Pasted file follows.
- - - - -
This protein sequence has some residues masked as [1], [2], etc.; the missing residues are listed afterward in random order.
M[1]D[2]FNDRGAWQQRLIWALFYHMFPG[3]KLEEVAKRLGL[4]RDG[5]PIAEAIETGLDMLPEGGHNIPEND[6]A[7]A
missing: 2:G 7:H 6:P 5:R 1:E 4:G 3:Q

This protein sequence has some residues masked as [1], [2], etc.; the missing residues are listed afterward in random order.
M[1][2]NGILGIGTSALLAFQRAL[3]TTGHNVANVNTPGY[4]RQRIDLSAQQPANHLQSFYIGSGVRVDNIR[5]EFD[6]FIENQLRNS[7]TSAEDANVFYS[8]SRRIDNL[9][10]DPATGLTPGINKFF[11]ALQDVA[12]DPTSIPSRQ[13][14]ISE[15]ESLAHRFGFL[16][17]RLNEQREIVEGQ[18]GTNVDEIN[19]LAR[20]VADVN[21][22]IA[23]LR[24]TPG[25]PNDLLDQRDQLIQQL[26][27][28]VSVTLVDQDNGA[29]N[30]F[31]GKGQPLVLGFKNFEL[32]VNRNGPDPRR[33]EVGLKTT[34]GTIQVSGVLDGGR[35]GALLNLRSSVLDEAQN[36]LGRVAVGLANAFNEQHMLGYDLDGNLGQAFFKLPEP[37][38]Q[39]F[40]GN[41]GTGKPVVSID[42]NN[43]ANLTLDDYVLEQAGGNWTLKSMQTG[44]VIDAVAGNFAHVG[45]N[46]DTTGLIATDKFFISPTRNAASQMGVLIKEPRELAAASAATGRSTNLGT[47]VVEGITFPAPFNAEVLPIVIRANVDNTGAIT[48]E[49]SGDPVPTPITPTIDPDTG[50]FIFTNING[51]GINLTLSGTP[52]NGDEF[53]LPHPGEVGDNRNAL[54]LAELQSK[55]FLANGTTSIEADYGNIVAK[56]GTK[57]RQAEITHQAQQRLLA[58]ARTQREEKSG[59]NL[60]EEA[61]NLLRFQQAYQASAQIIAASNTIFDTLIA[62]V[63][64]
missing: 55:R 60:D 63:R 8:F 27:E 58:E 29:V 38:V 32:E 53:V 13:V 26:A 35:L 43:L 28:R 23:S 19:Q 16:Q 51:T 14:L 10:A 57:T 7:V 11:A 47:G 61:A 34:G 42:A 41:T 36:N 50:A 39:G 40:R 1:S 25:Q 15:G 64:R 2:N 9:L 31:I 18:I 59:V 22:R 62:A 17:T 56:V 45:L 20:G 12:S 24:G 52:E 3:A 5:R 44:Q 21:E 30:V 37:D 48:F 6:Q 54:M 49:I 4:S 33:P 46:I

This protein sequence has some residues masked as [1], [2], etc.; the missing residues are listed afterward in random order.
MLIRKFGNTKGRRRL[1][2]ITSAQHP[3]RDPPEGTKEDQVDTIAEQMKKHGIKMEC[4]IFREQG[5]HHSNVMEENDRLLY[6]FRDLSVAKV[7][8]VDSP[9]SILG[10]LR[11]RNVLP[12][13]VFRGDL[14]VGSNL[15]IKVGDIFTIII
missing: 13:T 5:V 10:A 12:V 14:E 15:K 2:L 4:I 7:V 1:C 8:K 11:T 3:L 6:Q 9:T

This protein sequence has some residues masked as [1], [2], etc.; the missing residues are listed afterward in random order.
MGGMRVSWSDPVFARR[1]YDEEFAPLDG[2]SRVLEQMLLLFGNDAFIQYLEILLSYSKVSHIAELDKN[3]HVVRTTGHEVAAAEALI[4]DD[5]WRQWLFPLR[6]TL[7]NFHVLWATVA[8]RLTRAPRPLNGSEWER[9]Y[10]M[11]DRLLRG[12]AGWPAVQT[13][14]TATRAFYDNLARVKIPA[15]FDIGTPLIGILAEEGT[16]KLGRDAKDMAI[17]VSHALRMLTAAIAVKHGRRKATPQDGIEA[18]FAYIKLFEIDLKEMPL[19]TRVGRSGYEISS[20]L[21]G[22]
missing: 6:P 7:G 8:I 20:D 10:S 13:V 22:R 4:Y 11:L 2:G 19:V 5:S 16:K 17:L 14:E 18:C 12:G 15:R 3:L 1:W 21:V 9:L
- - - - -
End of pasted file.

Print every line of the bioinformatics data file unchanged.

This protein sequence has some residues masked as [1], [2], etc.; the missing residues are listed afterward in random order.
M[1]D[2]FNDRGAWQQRLIWALFYHMFPG[3]KLEEVAKRLGL[4]RDG[5]PIAEAIETGLDMLPEGGHNIPEND[6]A[7]A
missing: 2:G 7:H 6:P 5:R 1:E 4:G 3:Q

This protein sequence has some residues masked as [1], [2], etc.; the missing residues are listed afterward in random order.
M[1][2]NGILGIGTSALLAFQRAL[3]TTGHNVANVNTPGY[4]RQRIDLSAQQPANHLQSFYIGSGVRVDNIR[5]EFD[6]FIENQLRNS[7]TSAEDANVFYS[8]SRRIDNL[9][10]DPATGLTPGINKFF[11]ALQDVA[12]DPTSIPSRQ[13][14]ISE[15]ESLAHRFGFL[16][17]RLNEQREIVEGQ[18]GTNVDEIN[19]LAR[20]VADVN[21][22]IA[23]LR[24]TPG[25]PNDLLDQRDQLIQQL[26][27][28]VSVTLVDQDNGA[29]N[30]F[31]GKGQPLVLGFKNFEL[32]VNRNGPDPRR[33]EVGLKTT[34]GTIQVSGVLDGGR[35]GALLNLRSSVLDEAQN[36]LGRVAVGLANAFNEQHMLGYDLDGNLGQAFFKLPEP[37][38]Q[39]F[40]GN[41]GTGKPVVSID[42]NN[43]ANLTLDDYVLEQAGGNWTLKSMQTG[44]VIDAVAGNFAHVG[45]N[46]DTTGLIATDKFFISPTRNAASQMGVLIKEPRELAAASAATGRSTNLGT[47]VVEGITFPAPFNAEVLPIVIRANVDNTGAIT[48]E[49]SGDPVPTPITPTIDPDTG[50]FIFTNING[51]GINLTLSGTP[52]NGDEF[53]LPHPGEVGDNRNAL[54]LAELQSK[55]FLANGTTSIEADYGNIVAK[56]GTK[57]RQAEITHQAQQRLLA[58]ARTQREEKSG[59]NL[60]EEA[61]NLLRFQQAYQASAQIIAASNTIFDTLIA[62]V[63][64]
missing: 55:R 60:D 63:R 8:F 27:E 58:E 29:V 38:V 32:E 53:V 13:V 26:A 35:L 43:L 28:R 23:S 19:Q 16:Q 51:T 14:L 10:A 57:T 7:V 11:A 47:G 61:A 34:G 42:A 41:T 36:N 50:A 39:G 40:R 1:S 25:Q 15:G 64:R 2:N 9:L 31:I 18:I 59:V 22:R 62:A 17:T 56:V 45:L 20:G 12:S 24:G 52:E 3:A 5:R 44:Q 21:E 30:V 37:D 48:F 6:Q 54:M 49:I 4:S 33:P 46:I

This protein sequence has some residues masked as [1], [2], etc.; the missing residues are listed afterward in random order.
MLIRKFGNTKGRRRL[1][2]ITSAQHP[3]RDPPEGTKEDQVDTIAEQMKKHGIKMEC[4]IFREQG[5]HHSNVMEENDRLLY[6]FRDLSVAKV[7][8]VDSP[9]SILG[10]LR[11]RNVLP[12][13]VFRGDL[14]VGSNL[15]IKVGDIFTIII
missing: 13:T 5:V 10:A 12:V 14:E 15:K 2:L 4:I 7:V 1:C 8:K 11:T 3:L 6:Q 9:T

This protein sequence has some residues masked as [1], [2], etc.; the missing residues are listed afterward in random order.
MGGMRVSWSDPVFARR[1]YDEEFAPLDG[2]SRVLEQMLLLFGNDAFIQYLEILLSYSKVSHIAELDKN[3]HVVRTTGHEVAAAEALI[4]DD[5]WRQWLFPLR[6]TL[7]NFHVLWATVA[8]RLTRAPRPLNGSEWER[9]Y[10]M[11]DRLLRG[12]AGWPAVQT[13][14]TATRAFYDNLARVKIPA[15]FDIGTPLIGILAEEGT[16]KLGRDAKDMAI[17]VSHALRMLTAAIAVKHGRRKATPQDGIEA[18]FAYIKLFEIDLKEMPL[19]TRVGRSGYEISS[20]L[21]G[22]
missing: 6:P 7:G 8:I 20:D 10:S 13:V 22:R 4:Y 11:L 2:G 19:V 5:S 16:K 17:L 14:E 18:C 12:G 15:R 3:L 1:W 21:V 9:L